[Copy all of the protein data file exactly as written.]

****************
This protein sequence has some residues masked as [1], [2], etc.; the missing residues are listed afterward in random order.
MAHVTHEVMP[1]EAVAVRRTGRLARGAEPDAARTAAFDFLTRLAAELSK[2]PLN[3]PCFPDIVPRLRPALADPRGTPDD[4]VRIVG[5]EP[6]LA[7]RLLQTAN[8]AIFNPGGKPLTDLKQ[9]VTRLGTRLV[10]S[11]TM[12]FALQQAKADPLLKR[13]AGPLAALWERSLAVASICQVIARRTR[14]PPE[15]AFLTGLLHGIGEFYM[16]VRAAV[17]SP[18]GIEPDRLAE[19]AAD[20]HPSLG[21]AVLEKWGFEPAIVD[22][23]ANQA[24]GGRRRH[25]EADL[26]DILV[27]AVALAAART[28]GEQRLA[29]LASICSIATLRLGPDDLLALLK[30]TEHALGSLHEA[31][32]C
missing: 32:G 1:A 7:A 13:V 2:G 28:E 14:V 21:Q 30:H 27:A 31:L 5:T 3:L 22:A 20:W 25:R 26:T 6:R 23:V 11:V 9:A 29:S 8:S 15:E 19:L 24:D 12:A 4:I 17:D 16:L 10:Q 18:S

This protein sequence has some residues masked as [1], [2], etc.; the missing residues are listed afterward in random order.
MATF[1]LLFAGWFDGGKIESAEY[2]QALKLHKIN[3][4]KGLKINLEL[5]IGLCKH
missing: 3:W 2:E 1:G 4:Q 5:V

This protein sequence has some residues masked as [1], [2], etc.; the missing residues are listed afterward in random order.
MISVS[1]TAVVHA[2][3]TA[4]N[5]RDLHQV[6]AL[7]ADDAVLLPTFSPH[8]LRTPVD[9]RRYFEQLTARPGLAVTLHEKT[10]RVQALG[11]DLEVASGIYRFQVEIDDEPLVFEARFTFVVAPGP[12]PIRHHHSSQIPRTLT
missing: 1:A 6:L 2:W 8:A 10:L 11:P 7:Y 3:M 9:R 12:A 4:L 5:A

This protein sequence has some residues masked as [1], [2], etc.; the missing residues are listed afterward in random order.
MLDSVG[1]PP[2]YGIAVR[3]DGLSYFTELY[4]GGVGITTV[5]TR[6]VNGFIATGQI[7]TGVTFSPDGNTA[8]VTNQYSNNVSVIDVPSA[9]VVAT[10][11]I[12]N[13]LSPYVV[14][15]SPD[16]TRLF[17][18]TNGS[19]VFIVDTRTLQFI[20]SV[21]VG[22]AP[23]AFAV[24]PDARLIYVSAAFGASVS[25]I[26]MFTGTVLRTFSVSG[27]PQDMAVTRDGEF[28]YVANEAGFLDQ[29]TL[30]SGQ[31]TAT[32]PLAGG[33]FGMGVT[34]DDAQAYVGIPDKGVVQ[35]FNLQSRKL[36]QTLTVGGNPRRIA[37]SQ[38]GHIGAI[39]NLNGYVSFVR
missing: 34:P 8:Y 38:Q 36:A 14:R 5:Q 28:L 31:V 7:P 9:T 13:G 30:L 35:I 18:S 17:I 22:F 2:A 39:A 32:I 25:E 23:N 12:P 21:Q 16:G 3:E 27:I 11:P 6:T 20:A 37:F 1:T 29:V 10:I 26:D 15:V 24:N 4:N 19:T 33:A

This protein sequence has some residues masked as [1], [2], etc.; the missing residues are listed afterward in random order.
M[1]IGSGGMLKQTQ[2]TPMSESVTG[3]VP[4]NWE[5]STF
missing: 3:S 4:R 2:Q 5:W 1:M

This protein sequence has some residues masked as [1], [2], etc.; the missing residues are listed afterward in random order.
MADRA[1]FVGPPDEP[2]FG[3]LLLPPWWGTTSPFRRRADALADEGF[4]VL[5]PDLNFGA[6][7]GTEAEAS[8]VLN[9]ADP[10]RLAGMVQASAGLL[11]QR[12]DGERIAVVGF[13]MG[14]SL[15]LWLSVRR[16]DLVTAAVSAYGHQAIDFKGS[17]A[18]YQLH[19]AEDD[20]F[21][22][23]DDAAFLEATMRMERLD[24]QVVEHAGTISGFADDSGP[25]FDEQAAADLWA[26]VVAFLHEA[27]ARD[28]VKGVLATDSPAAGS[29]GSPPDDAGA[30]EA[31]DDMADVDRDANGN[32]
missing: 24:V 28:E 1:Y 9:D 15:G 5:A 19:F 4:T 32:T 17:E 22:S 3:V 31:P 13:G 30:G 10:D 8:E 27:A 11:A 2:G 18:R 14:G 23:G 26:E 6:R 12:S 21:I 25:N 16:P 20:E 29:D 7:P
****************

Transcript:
This protein sequence has some residues masked as [1], [2], etc.; the missing residues are listed afterward in random order.
MAHVTHEVMP[1]EAVAVRRTGRLARGAEPDAARTAAFDFLTRLAAELSK[2]PLN[3]PCFPDIVPRLRPALADPRGTPDD[4]VRIVG[5]EP[6]LA[7]RLLQTAN[8]AIFNPGGKPLTDLKQ[9]VTRLGTRLV[10]S[11]TM[12]FALQQAKADPLLKR[13]AGPLAALWERSLAVASICQVIARRTR[14]PPE[15]AFLTGLLHGIGEFYM[16]VRAAV[17]SP[18]GIEPDRLAE[19]AAD[20]HPSLG[21]AVLEKWGFEPAIVD[22][23]ANQA[24]GGRRRH[25]EADL[26]DILV[27]AVALAAART[28]GEQRLA[29]LASICSIATLRLGPDDLLALLK[30]TEHALGSLHEA[31][32]C
missing: 32:G 1:A 7:A 13:V 2:G 28:E 14:V 21:Q 30:H 27:A 31:L 5:T 3:L 22:A 20:W 25:R 26:T 6:R 23:V 11:V 9:A 29:S 8:S 15:E 19:L 24:D 12:A 4:I 17:D 16:L 10:Q 18:S

This protein sequence has some residues masked as [1], [2], etc.; the missing residues are listed afterward in random order.
MATF[1]LLFAGWFDGGKIESAEY[2]QALKLHKIN[3][4]KGLKINLEL[5]IGLCKH
missing: 3:W 2:E 1:G 4:Q 5:V

This protein sequence has some residues masked as [1], [2], etc.; the missing residues are listed afterward in random order.
MISVS[1]TAVVHA[2][3]TA[4]N[5]RDLHQV[6]AL[7]ADDAVLLPTFSPH[8]LRTPVD[9]RRYFEQLTARPGLAVTLHEKT[10]RVQALG[11]DLEVASGIYRFQVEIDDEPLVFEARFTFVVAPGP[12]PIRHHHSSQIPRTLT
missing: 1:A 6:L 2:W 8:A 10:L 11:P 7:Y 3:M 9:R 12:A 4:L 5:A

This protein sequence has some residues masked as [1], [2], etc.; the missing residues are listed afterward in random order.
MLDSVG[1]PP[2]YGIAVR[3]DGLSYFTELY[4]GGVGITTV[5]TR[6]VNGFIATGQI[7]TGVTFSPDGNTA[8]VTNQYSNNVSVIDVPSA[9]VVAT[10][11]I[12]N[13]LSPYVV[14][15]SPD[16]TRLF[17][18]TNGS[19]VFIVDTRTLQFI[20]SV[21]VG[22]AP[23]AFAV[24]PDARLIYVSAAFGASVS[25]I[26]MFTGTVLRTFSVSG[27]PQDMAVTRDGEF[28]YVANEAGFLDQ[29]TL[30]SGQ[31]TAT[32]PLAGG[33]FGMGVT[34]DDAQAYVGIPDKGVVQ[35]FNLQSRKL[36]QTLTVGGNPRRIA[37]SQ[38]GHIGAI[39]NLNGYVSFVR
missing: 34:P 8:Y 38:Q 36:A 14:R 5:Q 28:L 31:V 7:P 9:T 13:G 30:L 35:I 18:S 17:I 22:F 2:A 39:A 32:I 25:E 23:N 12:P 21:Q 16:G 3:E 27:I 11:P 6:T 20:A 37:F 1:T 29:V 10:I 26:D 15:V 24:N 4:N 19:T 33:A

This protein sequence has some residues masked as [1], [2], etc.; the missing residues are listed afterward in random order.
M[1]IGSGGMLKQTQ[2]TPMSESVTG[3]VP[4]NWE[5]STF
missing: 3:S 4:R 2:Q 5:W 1:M

This protein sequence has some residues masked as [1], [2], etc.; the missing residues are listed afterward in random order.
MADRA[1]FVGPPDEP[2]FG[3]LLLPPWWGTTSPFRRRADALADEGF[4]VL[5]PDLNFGA[6][7]GTEAEAS[8]VLN[9]ADP[10]RLAGMVQASAGLL[11]QR[12]DGERIAVVGF[13]MG[14]SL[15]LWLSVRR[16]DLVTAAVSAYGHQAIDFKGS[17]A[18]YQLH[19]AEDD[20]F[21][22][23]DDAAFLEATMRMERLD[24]QVVEHAGTISGFADDSGP[25]FDEQAAADLWA[26]VVAFLHEA[27]ARD[28]VKGVLATDSPAAGS[29]GSPPDDAGA[30]EA[31]DDMADVDRDANGN[32]
missing: 24:V 28:E 1:Y 9:D 15:G 5:A 19:F 4:T 32:T 17:E 22:S 3:V 31:P 13:G 30:G 10:D 8:E 27:A 11:A 2:G 18:R 14:G 23:G 26:E 6:R 12:S 21:I 25:N 16:P 20:E 29:D 7:P